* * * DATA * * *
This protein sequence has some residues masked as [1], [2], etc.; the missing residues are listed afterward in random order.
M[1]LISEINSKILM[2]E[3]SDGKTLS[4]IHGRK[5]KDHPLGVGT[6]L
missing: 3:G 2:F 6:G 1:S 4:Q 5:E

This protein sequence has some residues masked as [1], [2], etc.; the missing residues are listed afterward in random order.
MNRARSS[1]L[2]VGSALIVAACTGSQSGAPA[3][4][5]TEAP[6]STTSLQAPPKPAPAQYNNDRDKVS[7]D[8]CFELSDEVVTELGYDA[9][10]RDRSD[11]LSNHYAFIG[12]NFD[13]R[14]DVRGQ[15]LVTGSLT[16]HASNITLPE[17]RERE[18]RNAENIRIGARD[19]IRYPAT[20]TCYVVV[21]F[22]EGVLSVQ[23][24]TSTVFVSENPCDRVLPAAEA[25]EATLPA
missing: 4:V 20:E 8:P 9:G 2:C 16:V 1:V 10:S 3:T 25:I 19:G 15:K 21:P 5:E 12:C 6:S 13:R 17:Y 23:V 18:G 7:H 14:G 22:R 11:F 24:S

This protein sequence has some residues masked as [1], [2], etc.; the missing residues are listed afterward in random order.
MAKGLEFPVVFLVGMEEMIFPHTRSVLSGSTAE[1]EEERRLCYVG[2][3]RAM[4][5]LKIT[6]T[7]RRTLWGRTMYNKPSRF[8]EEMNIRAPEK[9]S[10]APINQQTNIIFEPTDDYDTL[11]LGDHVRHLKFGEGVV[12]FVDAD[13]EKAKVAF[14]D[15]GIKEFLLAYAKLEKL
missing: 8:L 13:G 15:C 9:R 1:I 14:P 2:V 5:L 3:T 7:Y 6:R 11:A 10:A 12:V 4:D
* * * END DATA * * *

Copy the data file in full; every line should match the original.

This protein sequence has some residues masked as [1], [2], etc.; the missing residues are listed afterward in random order.
M[1]LISEINSKILM[2]E[3]SDGKTLS[4]IHGRK[5]KDHPLGVGT[6]L
missing: 3:G 2:F 6:G 1:S 4:Q 5:E

This protein sequence has some residues masked as [1], [2], etc.; the missing residues are listed afterward in random order.
MNRARSS[1]L[2]VGSALIVAACTGSQSGAPA[3][4][5]TEAP[6]STTSLQAPPKPAPAQYNNDRDKVS[7]D[8]CFELSDEVVTELGYDA[9][10]RDRSD[11]LSNHYAFIG[12]NFD[13]R[14]DVRGQ[15]LVTGSLT[16]HASNITLPE[17]RERE[18]RNAENIRIGARD[19]IRYPAT[20]TCYVVV[21]F[22]EGVLSVQ[23][24]TSTVFVSENPCDRVLPAAEA[25]EATLPA
missing: 4:V 20:E 8:P 9:G 2:C 16:V 1:V 10:S 3:T 25:I 19:G 15:K 21:P 5:E 12:C 6:S 13:R 17:Y 23:V 18:G 7:H 14:G 22:R 11:F 24:S

This protein sequence has some residues masked as [1], [2], etc.; the missing residues are listed afterward in random order.
MAKGLEFPVVFLVGMEEMIFPHTRSVLSGSTAE[1]EEERRLCYVG[2][3]RAM[4][5]LKIT[6]T[7]RRTLWGRTMYNKPSRF[8]EEMNIRAPEK[9]S[10]APINQQTNIIFEPTDDYDTL[11]LGDHVRHLKFGEGVV[12]FVDAD[13]EKAKVAF[14]D[15]GIKEFLLAYAKLEKL
missing: 8:L 13:G 15:C 9:R 1:I 14:P 2:V 5:L 3:T 7:Y 6:R 11:A 10:A 12:V 4:D